The Opportunity to Drive Value

We know we can do better as an industry. The Institute of Medicine estimates that the United States healthcare system wastes 30 cents on every dollar spent. While troubling, that amount represents tremendous opportunities for organizations that can provide higher-value care. Helping providers make that transition is one of the overarching missions of HFMA.

Since 2010, HFMA’s Value Project has been working to clearly define the meaning of value in healthcare and to identify the capabilities healthcare organizations need to provide that care. First and foremost, value is defined from the perspective of the purchaser: the patients, employers and government programs that actually pay for healthcare. Greater value to the purchaser means higher quality outcomes—fewer complications, fewer unnecessary tests, greater patient satisfaction—and reductions in the cost of care.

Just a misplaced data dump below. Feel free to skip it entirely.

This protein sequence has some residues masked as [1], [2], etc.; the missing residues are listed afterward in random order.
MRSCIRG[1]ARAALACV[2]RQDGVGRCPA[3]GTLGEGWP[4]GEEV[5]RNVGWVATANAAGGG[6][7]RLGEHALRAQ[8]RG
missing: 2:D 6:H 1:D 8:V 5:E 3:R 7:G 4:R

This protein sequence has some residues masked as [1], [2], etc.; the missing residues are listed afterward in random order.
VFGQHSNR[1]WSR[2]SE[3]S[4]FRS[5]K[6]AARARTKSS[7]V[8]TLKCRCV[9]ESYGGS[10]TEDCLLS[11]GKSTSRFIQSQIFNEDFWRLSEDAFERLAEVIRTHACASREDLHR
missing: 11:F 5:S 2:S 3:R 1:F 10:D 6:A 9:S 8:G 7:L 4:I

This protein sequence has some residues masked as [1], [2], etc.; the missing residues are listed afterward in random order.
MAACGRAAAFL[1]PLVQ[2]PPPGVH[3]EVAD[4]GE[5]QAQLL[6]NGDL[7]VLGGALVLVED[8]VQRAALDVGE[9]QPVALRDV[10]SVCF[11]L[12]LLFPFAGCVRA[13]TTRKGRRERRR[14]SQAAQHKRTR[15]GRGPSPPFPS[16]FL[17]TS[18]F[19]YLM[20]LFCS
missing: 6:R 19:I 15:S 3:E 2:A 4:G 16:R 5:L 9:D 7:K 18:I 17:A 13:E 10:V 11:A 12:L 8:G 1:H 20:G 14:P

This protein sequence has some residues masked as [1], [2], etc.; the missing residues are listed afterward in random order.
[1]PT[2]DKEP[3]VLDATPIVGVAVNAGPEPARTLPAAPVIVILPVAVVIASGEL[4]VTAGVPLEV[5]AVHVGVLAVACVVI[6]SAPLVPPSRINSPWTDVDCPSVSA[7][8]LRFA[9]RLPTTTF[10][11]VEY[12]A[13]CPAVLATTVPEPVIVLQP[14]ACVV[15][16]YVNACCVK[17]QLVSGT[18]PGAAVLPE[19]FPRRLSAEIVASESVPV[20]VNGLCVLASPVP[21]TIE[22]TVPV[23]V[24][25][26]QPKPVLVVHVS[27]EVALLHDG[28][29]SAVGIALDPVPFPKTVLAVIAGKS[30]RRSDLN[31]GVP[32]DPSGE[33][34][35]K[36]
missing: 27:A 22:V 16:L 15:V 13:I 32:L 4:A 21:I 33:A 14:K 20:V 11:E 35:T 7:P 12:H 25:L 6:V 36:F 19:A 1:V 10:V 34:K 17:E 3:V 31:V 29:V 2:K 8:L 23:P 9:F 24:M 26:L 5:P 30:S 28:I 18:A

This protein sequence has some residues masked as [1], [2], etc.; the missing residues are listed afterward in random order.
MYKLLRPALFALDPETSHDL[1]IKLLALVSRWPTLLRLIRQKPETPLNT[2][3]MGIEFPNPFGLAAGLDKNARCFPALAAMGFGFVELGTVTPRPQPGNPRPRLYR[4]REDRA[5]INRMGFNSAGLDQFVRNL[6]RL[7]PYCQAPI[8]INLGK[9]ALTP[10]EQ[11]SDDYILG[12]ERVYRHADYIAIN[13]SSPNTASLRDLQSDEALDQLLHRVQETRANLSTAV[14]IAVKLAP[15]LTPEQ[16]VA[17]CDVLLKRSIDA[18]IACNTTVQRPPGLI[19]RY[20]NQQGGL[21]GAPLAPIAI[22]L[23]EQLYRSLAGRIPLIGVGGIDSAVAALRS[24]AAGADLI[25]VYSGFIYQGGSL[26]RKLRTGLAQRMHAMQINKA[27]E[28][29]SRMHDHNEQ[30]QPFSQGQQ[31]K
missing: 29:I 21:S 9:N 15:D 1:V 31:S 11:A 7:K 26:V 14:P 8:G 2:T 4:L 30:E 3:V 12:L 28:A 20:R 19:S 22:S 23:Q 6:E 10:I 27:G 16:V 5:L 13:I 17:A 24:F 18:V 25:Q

The Key Capabilities to Value-Driven Care

So how exactly do we get to this level of higher-value care? HFMA has identified four key capabilities in the areas of:

  • People and culture
  • Business intelligence
  • Performance improvement
  • Contract and risk management

While all four are important, the first two—people and culture, and business intelligence—are absolute prerequisites. To effectively improve performance and manage the financial risk that new value-based payment arrangements demand, all members of the organization must be aligned behind the goal of driving higher-value care.